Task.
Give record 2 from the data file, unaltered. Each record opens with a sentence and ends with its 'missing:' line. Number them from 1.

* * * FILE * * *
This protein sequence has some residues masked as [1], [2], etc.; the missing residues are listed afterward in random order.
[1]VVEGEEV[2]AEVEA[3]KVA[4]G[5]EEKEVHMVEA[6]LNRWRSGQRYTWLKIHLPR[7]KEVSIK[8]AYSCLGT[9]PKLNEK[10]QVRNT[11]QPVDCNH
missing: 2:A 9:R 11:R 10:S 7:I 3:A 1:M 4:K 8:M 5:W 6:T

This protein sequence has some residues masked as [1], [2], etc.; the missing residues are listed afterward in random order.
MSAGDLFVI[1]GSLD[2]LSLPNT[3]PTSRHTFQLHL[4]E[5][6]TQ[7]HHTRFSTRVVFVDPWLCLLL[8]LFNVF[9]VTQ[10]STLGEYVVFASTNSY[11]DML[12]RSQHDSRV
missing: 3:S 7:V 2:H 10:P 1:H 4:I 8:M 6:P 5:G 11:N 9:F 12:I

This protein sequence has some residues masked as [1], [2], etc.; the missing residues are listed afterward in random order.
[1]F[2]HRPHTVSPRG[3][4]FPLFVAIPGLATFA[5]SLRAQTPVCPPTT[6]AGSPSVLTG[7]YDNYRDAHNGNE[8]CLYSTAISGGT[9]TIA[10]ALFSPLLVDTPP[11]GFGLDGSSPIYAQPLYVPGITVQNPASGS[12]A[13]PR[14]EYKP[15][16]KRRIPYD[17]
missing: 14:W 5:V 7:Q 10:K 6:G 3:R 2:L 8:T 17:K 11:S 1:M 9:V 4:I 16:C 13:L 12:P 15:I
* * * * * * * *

This protein sequence has some residues masked as [1], [2], etc.; the missing residues are listed afterward in random order.
MSAGDLFVI[1]GSLD[2]LSLPNT[3]PTSRHTFQLHL[4]E[5][6]TQ[7]HHTRFSTRVVFVDPWLCLLL[8]LFNVF[9]VTQ[10]STLGEYVVFASTNSY[11]DML[12]RSQHDSRV
missing: 3:S 7:V 2:H 10:P 1:H 4:I 8:M 6:P 5:G 11:N 9:F 12:I